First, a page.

Hume's 'Two Definitions' of Causation and the Ontology of 'Double Existence' (revised) with an Appendix 2021

In Recasting Hume and Early Modern Philosophy: Selected Essays. New York, NY, USA: Oxford University Press. pp. 3-31 (2021)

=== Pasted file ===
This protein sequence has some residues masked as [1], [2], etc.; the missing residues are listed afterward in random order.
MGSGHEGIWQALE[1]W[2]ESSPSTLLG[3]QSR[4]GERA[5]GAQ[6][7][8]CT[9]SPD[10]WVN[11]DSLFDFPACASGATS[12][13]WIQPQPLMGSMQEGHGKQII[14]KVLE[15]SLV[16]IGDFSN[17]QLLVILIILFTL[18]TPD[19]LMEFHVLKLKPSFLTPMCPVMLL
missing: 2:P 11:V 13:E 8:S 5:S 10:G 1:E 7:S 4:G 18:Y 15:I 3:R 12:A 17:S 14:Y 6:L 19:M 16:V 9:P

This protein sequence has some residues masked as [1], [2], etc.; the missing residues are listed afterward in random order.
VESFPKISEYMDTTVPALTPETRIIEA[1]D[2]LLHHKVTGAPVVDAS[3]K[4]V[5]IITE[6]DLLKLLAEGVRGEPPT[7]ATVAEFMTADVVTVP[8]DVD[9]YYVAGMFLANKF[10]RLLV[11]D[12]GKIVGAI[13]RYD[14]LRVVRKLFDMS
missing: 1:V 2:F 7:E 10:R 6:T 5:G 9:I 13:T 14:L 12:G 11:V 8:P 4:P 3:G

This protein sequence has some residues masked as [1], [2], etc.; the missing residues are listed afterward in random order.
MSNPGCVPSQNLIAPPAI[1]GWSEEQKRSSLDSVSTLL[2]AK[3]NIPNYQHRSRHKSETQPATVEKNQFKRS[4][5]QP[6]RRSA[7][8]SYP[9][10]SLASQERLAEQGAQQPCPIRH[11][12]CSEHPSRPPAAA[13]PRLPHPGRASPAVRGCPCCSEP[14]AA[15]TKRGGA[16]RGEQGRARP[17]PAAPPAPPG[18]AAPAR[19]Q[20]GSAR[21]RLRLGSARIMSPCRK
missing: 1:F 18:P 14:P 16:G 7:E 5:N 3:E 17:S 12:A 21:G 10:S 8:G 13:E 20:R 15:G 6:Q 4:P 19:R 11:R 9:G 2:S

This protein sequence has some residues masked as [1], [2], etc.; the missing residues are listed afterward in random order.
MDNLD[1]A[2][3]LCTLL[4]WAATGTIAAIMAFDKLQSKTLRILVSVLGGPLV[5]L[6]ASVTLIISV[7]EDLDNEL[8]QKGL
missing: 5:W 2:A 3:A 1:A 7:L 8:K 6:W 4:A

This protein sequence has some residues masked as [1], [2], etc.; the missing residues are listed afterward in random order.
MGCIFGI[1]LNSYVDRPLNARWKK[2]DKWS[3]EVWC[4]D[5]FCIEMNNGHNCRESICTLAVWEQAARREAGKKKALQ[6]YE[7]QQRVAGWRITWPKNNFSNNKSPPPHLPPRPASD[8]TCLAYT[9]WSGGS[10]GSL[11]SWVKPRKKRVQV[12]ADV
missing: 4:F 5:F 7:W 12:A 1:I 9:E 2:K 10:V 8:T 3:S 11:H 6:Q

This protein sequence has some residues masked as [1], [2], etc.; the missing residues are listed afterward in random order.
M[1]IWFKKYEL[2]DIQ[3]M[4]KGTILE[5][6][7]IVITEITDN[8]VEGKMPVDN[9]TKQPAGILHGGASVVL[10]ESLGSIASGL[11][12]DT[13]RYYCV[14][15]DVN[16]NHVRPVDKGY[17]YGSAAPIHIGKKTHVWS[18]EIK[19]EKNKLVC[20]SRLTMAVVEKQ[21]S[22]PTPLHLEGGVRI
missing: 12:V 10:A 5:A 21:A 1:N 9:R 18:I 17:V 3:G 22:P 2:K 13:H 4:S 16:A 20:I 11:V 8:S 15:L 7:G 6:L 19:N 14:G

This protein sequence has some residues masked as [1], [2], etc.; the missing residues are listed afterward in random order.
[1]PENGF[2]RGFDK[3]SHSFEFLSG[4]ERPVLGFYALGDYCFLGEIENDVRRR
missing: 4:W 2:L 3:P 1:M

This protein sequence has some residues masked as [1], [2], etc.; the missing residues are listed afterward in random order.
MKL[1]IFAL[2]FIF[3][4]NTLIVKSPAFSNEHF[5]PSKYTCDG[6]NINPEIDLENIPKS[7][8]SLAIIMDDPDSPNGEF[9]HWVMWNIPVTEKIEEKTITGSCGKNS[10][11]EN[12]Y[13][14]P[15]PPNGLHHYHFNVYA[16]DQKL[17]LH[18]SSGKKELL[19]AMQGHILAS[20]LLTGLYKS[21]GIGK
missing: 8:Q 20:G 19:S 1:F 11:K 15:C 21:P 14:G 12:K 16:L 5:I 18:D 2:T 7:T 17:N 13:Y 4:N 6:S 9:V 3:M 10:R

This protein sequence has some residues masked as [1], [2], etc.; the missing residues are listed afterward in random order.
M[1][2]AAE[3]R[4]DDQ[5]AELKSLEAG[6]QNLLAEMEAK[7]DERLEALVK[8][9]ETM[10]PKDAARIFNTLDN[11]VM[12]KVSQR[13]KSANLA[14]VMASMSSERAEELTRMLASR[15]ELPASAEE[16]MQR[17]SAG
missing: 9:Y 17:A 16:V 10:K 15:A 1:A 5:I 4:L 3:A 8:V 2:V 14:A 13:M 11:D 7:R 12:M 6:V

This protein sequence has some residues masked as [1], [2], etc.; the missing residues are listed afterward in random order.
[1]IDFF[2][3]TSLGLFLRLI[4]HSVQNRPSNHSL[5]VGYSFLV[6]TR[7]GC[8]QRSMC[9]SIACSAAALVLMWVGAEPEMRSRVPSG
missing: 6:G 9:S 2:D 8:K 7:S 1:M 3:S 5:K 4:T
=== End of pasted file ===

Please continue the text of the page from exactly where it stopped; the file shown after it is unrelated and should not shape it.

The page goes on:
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This essay provides an interpretation of Hume’s “two definitions” of causation. It argues that the two definitions of causation must be interpreted in terms of Hume’s fundamental ontological distinction between perceptions and (material) objects. Central to Hume’s position on this subject is the claim that, while there is a natural tendency to suppose that there exist (metaphysical) causal powers in objects themselves, this is a product of our failure to distinguish perceptions and objects. Properly understood, our idea of causation involves no suggestion that there is anything more to causation among objects themselves than constant conjunction. A new appendix is added, discussing the relevance of this interpretation to the recent debate concerning Hume’s “causal realism.” [The original of this article was published in HUME STUDIES 10 (1984), 1 - 25, with corrections added separately in the following issue.]



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